I chopped up the highlights video I posted earlier this week into gifs to help illustrate some main takeaways from seeing Culver in person Monday night. He scored 42 points to lead Coronado to a 21-point Class 5A bi-district win over Amarillo Caprock, but controlled the game in so many other ways as well.
Here is what stood out to me.
I. Size and Athletic Ability
First off, you have to acknowledge Culver has been blessed with great genes. He's a legit 6-5 with those coveted condor arms. As far as his frame goes he passed my standing next to him interview test where I judge if a recruit's listed height/weight is legit or not. I'm 6-4 and he was looking down at me slightly and his frame/broad shoulders suggest he could easily carry 10-15 pounds of muscle without losing any athletic ability.
Speaking of athletic ability... his combination of size, jumping ability, deceptive quickness, control in the air and touch/hand-eye coordination is rare. His older brother, Trey, won the NCAA indoor high jump championship last year and of course Jarrett can jump out of the gym as well.
In fact, his potential is probably higher than any Texas Tech basketball signee since I started at RP in October of 2013. Of course my dad used to tell me I had a lot of potential all the time and would follow it up with, "you know what potential means don't you? It means you haven't done anything yet." He would follow that up with one of those raised eyebrows with pursed lips dad looks.
II. Court Awareness/Gamesmanship
One of the most underreported abilities in basketball is game management. You always hear about how a quarterback "manages the game" in football but it can be equally important in hoops, especially from a guy such as Culver who does a lot of everything for Coronado (30-3) and expends a lot of energy. This doesn't show up in highlight videos and even as much on TV but is very apparent live. The two best basketball players at game management I ever witnessed were LeBron James and Jeff Hornacek. Culver, who I believe played the whole game Monday night, showed a good feel for when to conserve his energy and when to turn it on which would lead to a flurry of activity and monster runs for the Mustangs at the end of both the second quarter and the beginning of the fourth to put the game away.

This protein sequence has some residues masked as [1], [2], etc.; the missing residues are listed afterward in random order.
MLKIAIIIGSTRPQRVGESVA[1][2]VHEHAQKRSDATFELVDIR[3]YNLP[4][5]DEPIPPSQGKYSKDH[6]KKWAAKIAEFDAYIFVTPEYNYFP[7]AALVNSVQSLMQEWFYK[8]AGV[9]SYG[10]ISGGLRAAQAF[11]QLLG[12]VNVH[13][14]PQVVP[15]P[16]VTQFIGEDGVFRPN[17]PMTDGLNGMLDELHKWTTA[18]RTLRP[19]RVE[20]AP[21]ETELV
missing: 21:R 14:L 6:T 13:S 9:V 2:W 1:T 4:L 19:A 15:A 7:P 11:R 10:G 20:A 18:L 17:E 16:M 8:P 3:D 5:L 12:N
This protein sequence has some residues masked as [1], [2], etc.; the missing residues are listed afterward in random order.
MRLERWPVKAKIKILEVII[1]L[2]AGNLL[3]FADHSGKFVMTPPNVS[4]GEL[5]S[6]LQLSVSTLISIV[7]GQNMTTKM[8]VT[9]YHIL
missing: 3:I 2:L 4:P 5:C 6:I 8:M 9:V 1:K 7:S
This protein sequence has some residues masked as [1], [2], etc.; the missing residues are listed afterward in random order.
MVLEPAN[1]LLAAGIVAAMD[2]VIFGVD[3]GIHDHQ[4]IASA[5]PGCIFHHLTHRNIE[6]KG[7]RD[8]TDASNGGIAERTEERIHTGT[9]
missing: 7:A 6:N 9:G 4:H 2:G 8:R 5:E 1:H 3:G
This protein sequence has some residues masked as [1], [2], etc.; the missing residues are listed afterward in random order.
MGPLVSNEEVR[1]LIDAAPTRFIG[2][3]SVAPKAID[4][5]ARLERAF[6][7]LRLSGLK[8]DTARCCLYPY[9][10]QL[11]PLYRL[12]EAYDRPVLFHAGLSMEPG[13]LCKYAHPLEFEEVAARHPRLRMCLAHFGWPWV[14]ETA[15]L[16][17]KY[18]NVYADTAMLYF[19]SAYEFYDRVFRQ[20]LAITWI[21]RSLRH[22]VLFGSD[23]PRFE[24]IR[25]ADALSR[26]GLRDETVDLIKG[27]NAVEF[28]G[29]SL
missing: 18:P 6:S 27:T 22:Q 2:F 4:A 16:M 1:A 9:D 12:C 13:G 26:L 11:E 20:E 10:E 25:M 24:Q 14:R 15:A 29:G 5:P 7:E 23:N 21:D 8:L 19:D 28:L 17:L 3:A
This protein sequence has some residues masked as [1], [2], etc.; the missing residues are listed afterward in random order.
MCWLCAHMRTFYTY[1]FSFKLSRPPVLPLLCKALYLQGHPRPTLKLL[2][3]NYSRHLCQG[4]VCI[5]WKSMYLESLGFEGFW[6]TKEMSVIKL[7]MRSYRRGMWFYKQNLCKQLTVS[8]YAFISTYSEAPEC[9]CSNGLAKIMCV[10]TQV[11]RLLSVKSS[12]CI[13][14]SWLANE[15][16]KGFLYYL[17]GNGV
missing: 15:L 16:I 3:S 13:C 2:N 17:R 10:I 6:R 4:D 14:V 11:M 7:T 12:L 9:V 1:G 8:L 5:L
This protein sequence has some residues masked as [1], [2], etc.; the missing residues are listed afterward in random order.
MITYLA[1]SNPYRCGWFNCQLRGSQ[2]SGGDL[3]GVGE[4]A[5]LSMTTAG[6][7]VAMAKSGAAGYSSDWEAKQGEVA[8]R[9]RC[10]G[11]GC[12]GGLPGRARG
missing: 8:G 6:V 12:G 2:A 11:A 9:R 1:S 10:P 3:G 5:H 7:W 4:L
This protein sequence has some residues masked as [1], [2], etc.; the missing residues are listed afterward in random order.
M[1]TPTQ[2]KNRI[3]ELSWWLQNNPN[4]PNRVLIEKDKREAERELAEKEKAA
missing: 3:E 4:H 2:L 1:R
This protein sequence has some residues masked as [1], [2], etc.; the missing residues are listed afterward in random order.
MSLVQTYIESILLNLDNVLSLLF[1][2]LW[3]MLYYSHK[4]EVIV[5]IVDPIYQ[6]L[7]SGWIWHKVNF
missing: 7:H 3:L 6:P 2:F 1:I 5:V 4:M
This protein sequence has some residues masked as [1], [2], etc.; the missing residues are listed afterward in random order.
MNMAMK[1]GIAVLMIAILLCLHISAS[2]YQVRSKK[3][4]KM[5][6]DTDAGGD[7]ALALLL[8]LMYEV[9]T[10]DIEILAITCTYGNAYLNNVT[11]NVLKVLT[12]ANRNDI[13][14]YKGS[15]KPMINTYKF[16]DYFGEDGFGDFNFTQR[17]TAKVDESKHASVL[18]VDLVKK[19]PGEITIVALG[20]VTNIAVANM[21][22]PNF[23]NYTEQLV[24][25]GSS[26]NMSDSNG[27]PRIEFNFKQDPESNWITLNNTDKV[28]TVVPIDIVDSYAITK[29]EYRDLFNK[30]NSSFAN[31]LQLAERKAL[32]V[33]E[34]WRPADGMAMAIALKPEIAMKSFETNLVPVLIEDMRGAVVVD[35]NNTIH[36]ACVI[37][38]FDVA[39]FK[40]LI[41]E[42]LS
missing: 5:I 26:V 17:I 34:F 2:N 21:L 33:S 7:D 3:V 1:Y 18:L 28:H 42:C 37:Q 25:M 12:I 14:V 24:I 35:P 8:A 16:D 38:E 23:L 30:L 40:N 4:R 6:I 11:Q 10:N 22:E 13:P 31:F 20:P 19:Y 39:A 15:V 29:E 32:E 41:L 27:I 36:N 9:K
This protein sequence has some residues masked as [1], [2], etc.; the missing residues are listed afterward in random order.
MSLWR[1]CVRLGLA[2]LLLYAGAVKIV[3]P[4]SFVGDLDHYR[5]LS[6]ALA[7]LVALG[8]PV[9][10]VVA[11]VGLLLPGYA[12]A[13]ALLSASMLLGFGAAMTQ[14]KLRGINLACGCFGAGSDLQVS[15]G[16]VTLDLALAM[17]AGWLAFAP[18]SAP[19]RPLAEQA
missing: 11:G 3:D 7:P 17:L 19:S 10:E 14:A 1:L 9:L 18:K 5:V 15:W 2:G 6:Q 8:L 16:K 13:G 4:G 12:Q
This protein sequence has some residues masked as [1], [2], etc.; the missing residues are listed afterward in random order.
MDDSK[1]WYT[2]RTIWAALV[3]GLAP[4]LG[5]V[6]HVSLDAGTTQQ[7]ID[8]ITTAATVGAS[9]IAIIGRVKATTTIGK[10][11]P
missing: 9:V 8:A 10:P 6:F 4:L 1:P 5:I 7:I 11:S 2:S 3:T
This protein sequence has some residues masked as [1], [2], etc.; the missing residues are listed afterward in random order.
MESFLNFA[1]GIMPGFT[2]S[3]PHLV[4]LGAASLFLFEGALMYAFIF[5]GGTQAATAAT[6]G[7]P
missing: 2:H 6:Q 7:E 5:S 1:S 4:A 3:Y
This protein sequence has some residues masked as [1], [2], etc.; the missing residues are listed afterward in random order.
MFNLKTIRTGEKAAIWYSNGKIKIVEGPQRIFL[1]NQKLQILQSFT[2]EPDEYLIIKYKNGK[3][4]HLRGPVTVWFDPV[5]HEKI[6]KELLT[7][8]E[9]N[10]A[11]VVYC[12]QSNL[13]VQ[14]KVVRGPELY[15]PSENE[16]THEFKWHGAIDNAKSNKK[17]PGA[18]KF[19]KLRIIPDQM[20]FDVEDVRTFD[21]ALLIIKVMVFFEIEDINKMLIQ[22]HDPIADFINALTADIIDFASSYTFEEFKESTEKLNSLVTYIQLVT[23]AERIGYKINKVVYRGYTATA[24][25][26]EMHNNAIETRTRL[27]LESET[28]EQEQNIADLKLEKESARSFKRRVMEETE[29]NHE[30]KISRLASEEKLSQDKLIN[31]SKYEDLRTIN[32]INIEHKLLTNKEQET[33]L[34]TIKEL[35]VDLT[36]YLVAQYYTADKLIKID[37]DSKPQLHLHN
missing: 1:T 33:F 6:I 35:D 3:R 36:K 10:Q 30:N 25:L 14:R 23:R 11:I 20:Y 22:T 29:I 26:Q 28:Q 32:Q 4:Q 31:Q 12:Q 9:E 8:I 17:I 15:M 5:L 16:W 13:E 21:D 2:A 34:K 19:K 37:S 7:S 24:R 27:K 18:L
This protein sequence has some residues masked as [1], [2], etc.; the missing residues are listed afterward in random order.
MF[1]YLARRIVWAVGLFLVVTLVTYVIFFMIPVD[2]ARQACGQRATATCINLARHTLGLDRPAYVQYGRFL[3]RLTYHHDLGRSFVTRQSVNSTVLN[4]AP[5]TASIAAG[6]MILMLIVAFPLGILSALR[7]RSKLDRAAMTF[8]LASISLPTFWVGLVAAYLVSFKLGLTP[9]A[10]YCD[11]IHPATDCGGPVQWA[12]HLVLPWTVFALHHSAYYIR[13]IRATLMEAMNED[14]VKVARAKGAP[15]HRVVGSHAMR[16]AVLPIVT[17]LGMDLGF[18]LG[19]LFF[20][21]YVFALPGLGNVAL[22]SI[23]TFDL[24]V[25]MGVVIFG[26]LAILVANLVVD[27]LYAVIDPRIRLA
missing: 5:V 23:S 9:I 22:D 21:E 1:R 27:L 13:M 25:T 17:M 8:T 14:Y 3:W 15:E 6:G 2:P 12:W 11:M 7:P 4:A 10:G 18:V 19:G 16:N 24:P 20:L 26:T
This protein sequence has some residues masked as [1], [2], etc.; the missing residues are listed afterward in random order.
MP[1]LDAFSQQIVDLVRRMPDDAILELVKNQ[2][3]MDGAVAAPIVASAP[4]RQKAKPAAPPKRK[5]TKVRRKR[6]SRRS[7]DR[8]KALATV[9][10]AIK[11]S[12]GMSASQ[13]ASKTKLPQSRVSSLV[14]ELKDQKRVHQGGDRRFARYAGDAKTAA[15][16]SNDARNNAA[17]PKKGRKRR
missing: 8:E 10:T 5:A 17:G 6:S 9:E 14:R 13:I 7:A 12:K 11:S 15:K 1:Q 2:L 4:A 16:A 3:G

III. Monster on the Block
I didn't know this before the game but Coronado's bread and butter is getting Culver the ball on the block and working from there. I had heard about him as a point guard and most of his highlights I had watched showed him either on the break, driving or working on the perimeter.
Well, with the game still in doubt (Coronado up by 6 over Amarillo Caprock with a little over 6 minutes left in the second quarter) Culver put on a clinic in the low post. He indeed brought the ball up the court most possessions despite Caprock doubling him full court to try and keep the ball out of his hands. He would usually get the ball anyway, bring the ball up the court, pass the ball to a guard and immediately go post up on the block and proceed to orchestrate the offense.
Initially, Caprock double and tripled him. Here is the result:
That play above got my attention as much as any I witnessed Monday night. He orchestrated the whole possession, moved guys into position and knew his teammate would be open in the corner. His ability to create this play and execute (notice he made that pass from the opposite block) showed a high I.Q. and great feel for the game. I love how he took advantage of Caprock's slow double to find his teammate. Culver is a very good passer. More on this later.
On the next possession Caprock defenders stayed at home and they elected to single cover him on the block. Whoops.
Notice how under control and adeptly Culver finished with his off hand in traffic. Easy pickings.
IV. In the Open Court
Culver is an excellent ball handler, has great vision and the above mentioned athleticism makes him a terror in the open court and this is where I think he'll make his first impression on fans as a Red Raider. Notice how quickly he got off the floor on his second jump to follow his own shot. The one negative from Culver on Monday night was at times he was a little careless with the ball, but that was usually due to him trying to push the ball up the court.
V. The facilitator
Culver is not only a willing passer but really good at setting up his teammates and visualizing the plays ahead. This is one of his biggest strengths as a player. He makes headlines pouring in 40ish points a game, but Coronado is ranked because he makes his teammates better and has a great rapport with them.
- Culver knocked down at least 7-8 free throws in the fourth quarter alone as Caprock tried to prolong the game. He has an excellent stroke.
- He's coachable. At one point Coronado coach Randy Dean stomped his foot, slammed his fist into the palm of his other hand and screamed "do what I tell you to do!" at Culver who was maybe 10 feet away. Culver just nodded, said yes sir and complied. It may not sound like much, but that was a good sign for me.
- He seems like a good guy. I have met and talked with his parents, brothers and even a little bit with his grandma and man, are they an impressive family. That isn't a necessity, but sure helps when it comes to team chemistry.
- It will be interesting to see how far Culver can carry this team in the playoffs. Next up is El Paso Burges in the Class 5A area round 6:30 p.m. Friday in Monahans.